Earlier this year, Natural England dropped a legal action which attempted to ban the owner of Walshaw Moor from burning peat bogs. I found this a bit odd and put in an Environmental Information Regulations request to Natural England, to try and find out what was going on.
Request to disclose Natural England’s expert witness statement
I asked Natural England to disclose the contents of the witness statement about Walshaw Moor land management, that Natural England’s Executive Director for Science, Evidence and Advice had prepared for a proposed judicial review that the High Court ordered into Natural England’s attempt to ban burning on Walshaw Moor.
This attempt was made in December 2011, when Natural England issued a Notice of Modification of Consent to Walshaw Moor Estate under Regulation 23 of the Conservation of Habitats and Species Regulations 2010, with the aim of preventing the estate from undertaking any burning (for four months).
I wanted to know what damage the Walshaw Estate’s peat burning and other peatland “management” practices were causing, and exactly why Natural England wanted to ban the Estate from burning peat.
Burnt trees on Walshaw Estate moors
The witness statement never reached the judicial review, since this was called off when Natural England dropped its prosecution of Walshaw Moor Estate. And so the information had no chance to become public via the judicial review.
Why I think this information is in the public interest
Without knowing what’s in the expert witness statement, we don’t know what Natural England thought the problems were with Walshaw Moor Estate burning the moor. And we can’t judge whether the new Environmental Stewardship Agreement that Natural England has signed with Walshaw Moor’s owner is going to solve the problems. This new Agreement allows Walshaw Moor to continue to burn blanket bog, under certain conditions.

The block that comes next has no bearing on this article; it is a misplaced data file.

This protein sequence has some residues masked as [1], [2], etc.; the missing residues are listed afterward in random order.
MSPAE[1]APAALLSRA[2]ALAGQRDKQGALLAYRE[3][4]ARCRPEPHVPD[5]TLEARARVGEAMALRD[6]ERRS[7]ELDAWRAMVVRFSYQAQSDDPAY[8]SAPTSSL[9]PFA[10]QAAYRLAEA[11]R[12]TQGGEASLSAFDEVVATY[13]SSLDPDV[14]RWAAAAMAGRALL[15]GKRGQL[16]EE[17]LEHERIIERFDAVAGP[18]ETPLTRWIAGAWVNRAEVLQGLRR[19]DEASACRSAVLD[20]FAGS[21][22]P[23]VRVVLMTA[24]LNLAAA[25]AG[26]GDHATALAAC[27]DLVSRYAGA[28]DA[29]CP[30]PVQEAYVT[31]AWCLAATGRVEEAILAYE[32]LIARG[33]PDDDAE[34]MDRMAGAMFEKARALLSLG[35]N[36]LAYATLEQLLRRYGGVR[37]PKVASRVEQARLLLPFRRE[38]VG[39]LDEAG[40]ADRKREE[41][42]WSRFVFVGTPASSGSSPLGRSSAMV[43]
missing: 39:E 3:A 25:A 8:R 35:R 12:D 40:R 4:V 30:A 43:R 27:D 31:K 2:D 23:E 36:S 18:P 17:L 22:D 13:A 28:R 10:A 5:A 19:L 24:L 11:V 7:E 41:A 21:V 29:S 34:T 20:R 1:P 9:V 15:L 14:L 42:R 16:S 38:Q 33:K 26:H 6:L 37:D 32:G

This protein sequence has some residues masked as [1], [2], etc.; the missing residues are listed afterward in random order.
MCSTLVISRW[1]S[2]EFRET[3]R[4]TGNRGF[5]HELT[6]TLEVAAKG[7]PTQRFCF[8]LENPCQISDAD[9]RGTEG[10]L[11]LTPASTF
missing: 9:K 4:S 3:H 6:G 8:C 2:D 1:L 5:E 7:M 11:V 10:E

Natural England has refused my request for information
Natural England refused my request, on the grounds that
“disclosure of the information would adversely affect the course of justice and the protection of legal professional privilege”
Natural England gave three reasons for this decision. The first two relate to the fact that the witness statement was prepared for a legal action.
Because the witness statement was prepared for “judicial proceedings”, the decision to publish the information rests with the judicial or inquiry system – not with Natural England.
Second, disclosing the information could “prejudice…possible future proceedings.” The letter Natural England sent me says,
“I have… looked at the particular circumstances of this case and I cannot rule out the prospect of future litigation. A judicial review has been threatened. …The information in the statement could be relied upon in any future legal challenges and Natural England needs to be able to defend itself.”
The letter makes this point twice. The second time, it says that although there is a public interest in disclosing the witness statement, this has to be weighed against the need to protect the judicial system’s ability to decide whether or not to disclose information, particularly given